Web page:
Synopses & Reviews
"Efron's account of how German Jewry fantasied a perfect world in which Jews, Christians, and Muslims lived in peace and harmony in medieval Spain reveals how an entire culture generated a perfect past to help escape from an increasingly noxious present. This is an exceptionally well-researched and well-written book about a self-deception that has not vanished."--Sander L. Gilman, author of Freud, Race, and Gender
"An astutely argued, beautifully wrought book by an accomplished historian. Efron provides a compelling--and also poignant--tale of German Jewry's valorization of Jewish life under Islam as a model for modern emulation. A truly impressive work of cultural archeology."--Steven J. Zipperstein, author of Rosenfeld's Lives: Fame, Oblivion, and the Furies of Writing
"Efron has written a fluid, compelling, and deeply learned account of the allure of medieval Sephardic culture and history to modernizing German Jews. His reading of how this 'other' became constitutive of nineteenth-century German-Jewish culture is persuasive, elegant, and--no small feat--entertaining."--Elisheva Carlebach, Columbia University
"Until now there has been no systematic study of the German-Jewish fascination with Sephardic culture. This superb book fills this gap. Efron truly broadens our understanding of German Jewry, taking readers on an exciting and little-known journey through the rich treasures of modern Jewish culture."--Michael Brenner, author of Prophets of the Past: Interpreters of Jewish History
"German Jewry and the Allure of the Sephardic is the definitive account of the subject. This richly documented and beautifully written book makes quite clear what the stakes were for German Jews in summoning forth the memory of Sephardic forbears. Efron is a historian at the top of his game."--David N. Myers, author of Resisting History: Historicism and Its Discontents in German-Jewish Thought
Exploring the German-Jewish quest to be seen as dignified, refined,and physically appealing, Efron begins in the late 18th century when the Jewish battle for social acceptance and legal emancipation began,and continues to the late 19th century with the explosion of nationalism, mass politics, and racial antisemitism in Germany. Oneaspect of that quest was the special place of honor German Jews accorded medieval Spanish Jewry, he says, and argues that during thecourse of a century the respect turned to adulation, which led to often very harsh criticism of Ashkenazic culture within the Jewish community.Annotation ©2016 Ringgold, Inc., Portland, OR (protoview.com)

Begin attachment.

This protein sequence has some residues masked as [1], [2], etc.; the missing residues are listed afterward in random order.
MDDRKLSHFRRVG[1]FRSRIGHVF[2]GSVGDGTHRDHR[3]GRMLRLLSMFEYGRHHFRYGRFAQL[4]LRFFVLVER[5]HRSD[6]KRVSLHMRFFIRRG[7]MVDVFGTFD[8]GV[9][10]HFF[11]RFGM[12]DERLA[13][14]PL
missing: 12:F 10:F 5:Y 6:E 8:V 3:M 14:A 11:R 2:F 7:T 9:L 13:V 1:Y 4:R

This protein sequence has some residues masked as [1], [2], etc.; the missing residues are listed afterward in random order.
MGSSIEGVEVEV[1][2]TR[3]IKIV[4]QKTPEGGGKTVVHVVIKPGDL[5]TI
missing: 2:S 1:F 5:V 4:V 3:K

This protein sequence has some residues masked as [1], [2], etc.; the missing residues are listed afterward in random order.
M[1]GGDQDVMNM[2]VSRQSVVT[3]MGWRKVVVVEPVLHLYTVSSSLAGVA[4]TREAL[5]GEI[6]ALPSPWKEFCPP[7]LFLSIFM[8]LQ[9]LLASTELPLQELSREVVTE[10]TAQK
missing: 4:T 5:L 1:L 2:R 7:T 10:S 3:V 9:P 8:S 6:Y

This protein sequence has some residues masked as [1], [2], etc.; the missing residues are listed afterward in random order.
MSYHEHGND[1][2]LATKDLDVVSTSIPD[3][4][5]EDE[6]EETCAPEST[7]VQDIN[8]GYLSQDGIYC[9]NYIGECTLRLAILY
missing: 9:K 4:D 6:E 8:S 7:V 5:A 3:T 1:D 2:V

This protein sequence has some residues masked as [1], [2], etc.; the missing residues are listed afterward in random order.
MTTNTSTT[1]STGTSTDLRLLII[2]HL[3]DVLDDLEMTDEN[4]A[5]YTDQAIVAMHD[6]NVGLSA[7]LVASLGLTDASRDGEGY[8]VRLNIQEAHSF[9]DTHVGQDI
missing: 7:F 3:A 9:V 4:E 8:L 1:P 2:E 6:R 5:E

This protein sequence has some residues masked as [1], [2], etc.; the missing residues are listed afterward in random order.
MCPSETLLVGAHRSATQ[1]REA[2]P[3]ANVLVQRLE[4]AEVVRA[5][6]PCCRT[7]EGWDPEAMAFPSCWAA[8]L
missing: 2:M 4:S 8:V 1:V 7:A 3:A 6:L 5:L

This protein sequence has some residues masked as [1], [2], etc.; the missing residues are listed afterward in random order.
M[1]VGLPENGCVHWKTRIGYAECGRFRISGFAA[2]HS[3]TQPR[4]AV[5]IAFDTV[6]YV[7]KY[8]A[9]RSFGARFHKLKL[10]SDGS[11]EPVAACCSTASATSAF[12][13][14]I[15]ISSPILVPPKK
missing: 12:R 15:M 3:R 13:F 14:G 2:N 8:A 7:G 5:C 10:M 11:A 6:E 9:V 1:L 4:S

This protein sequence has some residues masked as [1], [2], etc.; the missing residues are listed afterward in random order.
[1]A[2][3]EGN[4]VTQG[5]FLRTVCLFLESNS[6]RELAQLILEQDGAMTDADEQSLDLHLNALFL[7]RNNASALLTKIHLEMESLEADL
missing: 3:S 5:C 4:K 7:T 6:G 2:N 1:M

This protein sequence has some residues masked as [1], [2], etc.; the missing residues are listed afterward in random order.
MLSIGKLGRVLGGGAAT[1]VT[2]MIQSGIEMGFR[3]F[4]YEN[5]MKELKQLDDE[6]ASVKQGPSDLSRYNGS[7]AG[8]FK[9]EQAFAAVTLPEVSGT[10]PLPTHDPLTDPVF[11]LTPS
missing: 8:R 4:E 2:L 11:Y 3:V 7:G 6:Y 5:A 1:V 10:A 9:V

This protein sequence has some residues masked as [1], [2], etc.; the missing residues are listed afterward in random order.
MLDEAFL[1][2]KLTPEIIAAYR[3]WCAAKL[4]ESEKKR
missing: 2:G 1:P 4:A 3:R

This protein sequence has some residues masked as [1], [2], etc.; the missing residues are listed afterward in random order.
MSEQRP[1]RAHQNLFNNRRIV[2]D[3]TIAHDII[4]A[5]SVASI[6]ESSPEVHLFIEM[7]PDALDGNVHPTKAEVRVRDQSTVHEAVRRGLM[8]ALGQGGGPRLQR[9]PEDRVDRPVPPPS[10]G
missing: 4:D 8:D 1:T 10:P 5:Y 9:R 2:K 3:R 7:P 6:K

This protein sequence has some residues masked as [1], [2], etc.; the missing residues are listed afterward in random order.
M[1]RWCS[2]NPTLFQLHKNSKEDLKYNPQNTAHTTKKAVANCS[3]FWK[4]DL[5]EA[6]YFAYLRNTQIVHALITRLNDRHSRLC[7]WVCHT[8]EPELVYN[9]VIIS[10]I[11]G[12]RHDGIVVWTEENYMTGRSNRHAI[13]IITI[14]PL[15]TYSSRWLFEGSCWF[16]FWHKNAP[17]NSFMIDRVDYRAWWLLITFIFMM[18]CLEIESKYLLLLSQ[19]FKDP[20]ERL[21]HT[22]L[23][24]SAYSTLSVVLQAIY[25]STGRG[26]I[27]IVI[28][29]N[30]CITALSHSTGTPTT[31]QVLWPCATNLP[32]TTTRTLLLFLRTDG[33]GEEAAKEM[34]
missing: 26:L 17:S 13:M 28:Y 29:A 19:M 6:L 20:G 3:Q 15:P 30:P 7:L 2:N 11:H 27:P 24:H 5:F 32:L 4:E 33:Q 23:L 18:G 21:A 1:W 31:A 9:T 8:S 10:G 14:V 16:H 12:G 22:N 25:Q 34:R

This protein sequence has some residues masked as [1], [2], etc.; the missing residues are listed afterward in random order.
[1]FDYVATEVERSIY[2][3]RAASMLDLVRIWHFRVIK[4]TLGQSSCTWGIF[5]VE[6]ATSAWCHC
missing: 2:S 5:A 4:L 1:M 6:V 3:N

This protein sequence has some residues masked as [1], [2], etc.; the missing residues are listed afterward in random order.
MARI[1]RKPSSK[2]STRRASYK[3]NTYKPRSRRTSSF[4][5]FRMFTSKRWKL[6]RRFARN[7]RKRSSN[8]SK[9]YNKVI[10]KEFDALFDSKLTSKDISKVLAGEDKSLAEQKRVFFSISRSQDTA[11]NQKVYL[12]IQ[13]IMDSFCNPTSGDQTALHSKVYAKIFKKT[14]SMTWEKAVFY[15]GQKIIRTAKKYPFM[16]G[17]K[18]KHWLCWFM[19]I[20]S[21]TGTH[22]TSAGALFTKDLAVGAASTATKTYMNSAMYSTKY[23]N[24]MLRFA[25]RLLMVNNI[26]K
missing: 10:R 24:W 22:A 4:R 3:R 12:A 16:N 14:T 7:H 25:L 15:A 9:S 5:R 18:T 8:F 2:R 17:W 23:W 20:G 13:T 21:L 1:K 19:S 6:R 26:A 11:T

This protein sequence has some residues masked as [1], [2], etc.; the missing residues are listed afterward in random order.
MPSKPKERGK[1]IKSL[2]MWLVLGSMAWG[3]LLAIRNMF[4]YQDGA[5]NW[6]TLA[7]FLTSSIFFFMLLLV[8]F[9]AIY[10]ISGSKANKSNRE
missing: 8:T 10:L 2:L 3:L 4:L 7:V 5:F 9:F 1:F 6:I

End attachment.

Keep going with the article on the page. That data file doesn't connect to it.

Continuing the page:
The Description for this book, German Jewry and the Allure of the Sephardic, will be forthcoming.
In the eighteenth and nineteenth centuries, as German Jews struggled for legal emancipation and social acceptance, they also embarked on a program of cultural renewal, two key dimensions of which were distancing themselves from their fellow Ashkenazim in Poland and giving a special place to the Sephardim of medieval Spain. Where they saw Ashkenazic Jewry as insular and backward, a result of Christian persecution, they depicted the Sephardim as worldly, morally and intellectually superior, and beautiful, products of the tolerant Muslim environment in which they lived. In this elegantly written book, John Efron looks in depth at the special allure Sephardic aesthetics held for German Jewry.
Efron examines how German Jews idealized the sound of Sephardic Hebrew and the Sephardim's physical and moral beauty, and shows how the allure of the Sephardic found expression in neo-Moorish synagogue architecture, historical novels, and romanticized depictions of Sephardic history. He argues that the shapers of German-Jewish culture imagined medieval Iberian Jewry as an exemplary Jewish community, bound by tradition yet fully at home in the dominant culture of Muslim Spain. Efron argues that the myth of Sephardic superiority was actually an expression of withering self-critique by German Jews who, by seeking to transform Ashkenazic culture and win the acceptance of German society, hoped to enter their own golden age.
Stimulating and provocative, this book demonstrates how the goal of this aesthetic self-refashioning was not assimilation but rather the creation of a new form of German-Jewish identity inspired by Sephardic beauty.
About the Author
John M. Efron is the Koret Professor of Jewish History at the University of California, Berkeley. He is the author of Medicine and the German Jews: A History and Defenders of the Race: Jewish Doctors and Race Science in Fin-de-Siècle Europe and the coauthor of The Jews: A History.